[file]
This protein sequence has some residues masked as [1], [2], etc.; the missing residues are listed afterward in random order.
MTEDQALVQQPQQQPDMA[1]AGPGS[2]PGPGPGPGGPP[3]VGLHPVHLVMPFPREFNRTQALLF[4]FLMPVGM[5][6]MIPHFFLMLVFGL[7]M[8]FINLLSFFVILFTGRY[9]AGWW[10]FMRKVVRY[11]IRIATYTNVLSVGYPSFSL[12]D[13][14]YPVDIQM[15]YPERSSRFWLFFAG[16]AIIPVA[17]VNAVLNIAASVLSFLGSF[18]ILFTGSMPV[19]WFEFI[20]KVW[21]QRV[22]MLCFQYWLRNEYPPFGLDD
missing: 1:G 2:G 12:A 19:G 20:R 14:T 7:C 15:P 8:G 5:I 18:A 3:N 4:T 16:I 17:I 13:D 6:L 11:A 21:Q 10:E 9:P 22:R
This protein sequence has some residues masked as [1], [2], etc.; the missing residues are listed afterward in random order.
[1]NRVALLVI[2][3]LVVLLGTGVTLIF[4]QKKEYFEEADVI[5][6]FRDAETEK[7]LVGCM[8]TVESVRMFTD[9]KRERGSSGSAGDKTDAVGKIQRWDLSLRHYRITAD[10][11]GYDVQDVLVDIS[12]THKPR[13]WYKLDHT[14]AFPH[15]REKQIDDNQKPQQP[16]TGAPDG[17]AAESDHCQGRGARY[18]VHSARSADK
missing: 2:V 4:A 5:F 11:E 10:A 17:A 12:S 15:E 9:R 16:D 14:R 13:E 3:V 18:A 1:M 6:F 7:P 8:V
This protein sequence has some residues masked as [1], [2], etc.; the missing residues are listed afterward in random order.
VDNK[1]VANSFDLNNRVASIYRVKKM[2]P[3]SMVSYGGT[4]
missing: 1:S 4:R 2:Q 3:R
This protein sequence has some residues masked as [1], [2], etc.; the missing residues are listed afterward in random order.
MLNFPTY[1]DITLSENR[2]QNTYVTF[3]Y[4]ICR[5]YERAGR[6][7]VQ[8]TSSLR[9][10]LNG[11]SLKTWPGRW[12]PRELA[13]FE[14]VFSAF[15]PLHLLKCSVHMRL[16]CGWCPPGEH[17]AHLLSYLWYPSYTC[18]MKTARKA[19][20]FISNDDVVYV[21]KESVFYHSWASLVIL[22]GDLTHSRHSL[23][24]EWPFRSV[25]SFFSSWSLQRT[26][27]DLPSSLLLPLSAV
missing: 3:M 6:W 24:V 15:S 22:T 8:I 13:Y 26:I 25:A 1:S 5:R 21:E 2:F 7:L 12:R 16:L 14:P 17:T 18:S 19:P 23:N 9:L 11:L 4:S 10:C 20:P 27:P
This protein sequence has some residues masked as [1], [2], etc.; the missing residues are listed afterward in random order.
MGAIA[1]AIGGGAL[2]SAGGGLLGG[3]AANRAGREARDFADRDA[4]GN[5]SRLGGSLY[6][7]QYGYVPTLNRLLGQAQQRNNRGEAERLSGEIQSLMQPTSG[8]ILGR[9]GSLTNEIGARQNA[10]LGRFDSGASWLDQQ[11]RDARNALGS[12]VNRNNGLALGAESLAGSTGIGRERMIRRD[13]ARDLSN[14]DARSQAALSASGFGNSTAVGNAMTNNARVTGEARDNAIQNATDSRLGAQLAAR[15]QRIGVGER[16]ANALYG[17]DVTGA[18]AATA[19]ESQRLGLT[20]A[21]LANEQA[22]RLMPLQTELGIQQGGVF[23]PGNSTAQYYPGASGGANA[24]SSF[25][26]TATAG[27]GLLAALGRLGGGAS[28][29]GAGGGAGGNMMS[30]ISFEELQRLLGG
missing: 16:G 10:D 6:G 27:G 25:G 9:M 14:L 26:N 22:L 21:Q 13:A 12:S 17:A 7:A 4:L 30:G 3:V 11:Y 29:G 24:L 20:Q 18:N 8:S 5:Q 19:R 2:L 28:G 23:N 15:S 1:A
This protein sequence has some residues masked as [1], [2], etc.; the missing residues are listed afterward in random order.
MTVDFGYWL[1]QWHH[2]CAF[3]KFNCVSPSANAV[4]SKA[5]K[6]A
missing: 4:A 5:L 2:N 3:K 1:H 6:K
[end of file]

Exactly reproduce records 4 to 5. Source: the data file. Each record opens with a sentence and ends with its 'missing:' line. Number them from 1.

This protein sequence has some residues masked as [1], [2], etc.; the missing residues are listed afterward in random order.
MLNFPTY[1]DITLSENR[2]QNTYVTF[3]Y[4]ICR[5]YERAGR[6][7]VQ[8]TSSLR[9][10]LNG[11]SLKTWPGRW[12]PRELA[13]FE[14]VFSAF[15]PLHLLKCSVHMRL[16]CGWCPPGEH[17]AHLLSYLWYPSYTC[18]MKTARKA[19][20]FISNDDVVYV[21]KESVFYHSWASLVIL[22]GDLTHSRHSL[23][24]EWPFRSV[25]SFFSSWSLQRT[26][27]DLPSSLLLPLSAV
missing: 3:M 6:W 24:V 15:S 22:T 8:I 13:Y 26:I 25:A 1:S 5:R 21:E 2:F 7:L 12:R 16:L 14:P 17:T 18:S 19:P 23:N 9:L 11:L 4:S 10:C 20:P 27:P
This protein sequence has some residues masked as [1], [2], etc.; the missing residues are listed afterward in random order.
MGAIA[1]AIGGGAL[2]SAGGGLLGG[3]AANRAGREARDFADRDA[4]GN[5]SRLGGSLY[6][7]QYGYVPTLNRLLGQAQQRNNRGEAERLSGEIQSLMQPTSG[8]ILGR[9]GSLTNEIGARQNA[10]LGRFDSGASWLDQQ[11]RDARNALGS[12]VNRNNGLALGAESLAGSTGIGRERMIRRD[13]ARDLSN[14]DARSQAALSASGFGNSTAVGNAMTNNARVTGEARDNAIQNATDSRLGAQLAAR[15]QRIGVGER[16]ANALYG[17]DVTGA[18]AATA[19]ESQRLGLT[20]A[21]LANEQA[22]RLMPLQTELGIQQGGVF[23]PGNSTAQYYPGASGGANA[24]SSF[25][26]TATAG[27]GLLAALGRLGGGAS[28][29]GAGGGAGGNMMS[30]ISFEELQRLLGG
missing: 16:G 10:D 6:G 27:G 25:G 9:M 14:L 26:N 22:L 21:Q 13:A 12:S 17:A 7:A 4:L 30:G 3:V 11:Y 29:G 24:L 20:Q 18:N 8:S 5:Q 19:R 2:L 28:G 23:N 15:S 1:A